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Armature windings are rotating-field windings, into which the rotating-field-induced voltage required in energy conversion is induced. According to IEC 60050-411, the armature winding is a winding in a synchronous machine, which, in service, receives active power from or delivers active power to the external electrical system. This definition also applies to a synchronous compensator if the term ‘active power’ is replaced by ‘reactive power’. The air-gap flux component caused by the armature current linkage is called the armature reaction.
An armature winding determined under these conditions can transmit power between an electrical network and a mechanical system. Magnetizing windings create a magnetic field required in the energy conversion. All machines do not include a separate magnetizing winding; for instance, in asynchronous machines, the stator winding both magnetizes the machine and acts as a winding, where the operating voltage is induced. The stator winding of an asynchronous machine is similar to the armature of a synchronous machine; however, it is not defined as an armature in the IEC standard. In this material, the asynchronous machine stator is therefore referred to as a rotating-field stator winding, not an armature winding. Voltages are also induced in the rotor of an asynchronous machine, and currents that are significant in torque production are created. However, the rotor itself takes only a rotor’s dissipation power (I2R) from the air-gap power of the machine, this power being proportional to the slip;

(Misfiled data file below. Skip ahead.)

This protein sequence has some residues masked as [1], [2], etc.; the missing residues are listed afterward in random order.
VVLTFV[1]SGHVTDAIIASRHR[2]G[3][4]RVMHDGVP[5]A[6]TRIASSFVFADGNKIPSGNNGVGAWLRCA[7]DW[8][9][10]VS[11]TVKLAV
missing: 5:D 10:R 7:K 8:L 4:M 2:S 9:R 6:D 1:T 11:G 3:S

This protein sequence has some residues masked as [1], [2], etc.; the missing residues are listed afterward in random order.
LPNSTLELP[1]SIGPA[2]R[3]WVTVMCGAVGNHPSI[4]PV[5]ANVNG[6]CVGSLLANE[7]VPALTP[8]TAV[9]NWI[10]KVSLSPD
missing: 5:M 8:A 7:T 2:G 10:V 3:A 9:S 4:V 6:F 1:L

1. Number of Slots
2. Turns per phase
3. Single turn bar windings
6. Mean length
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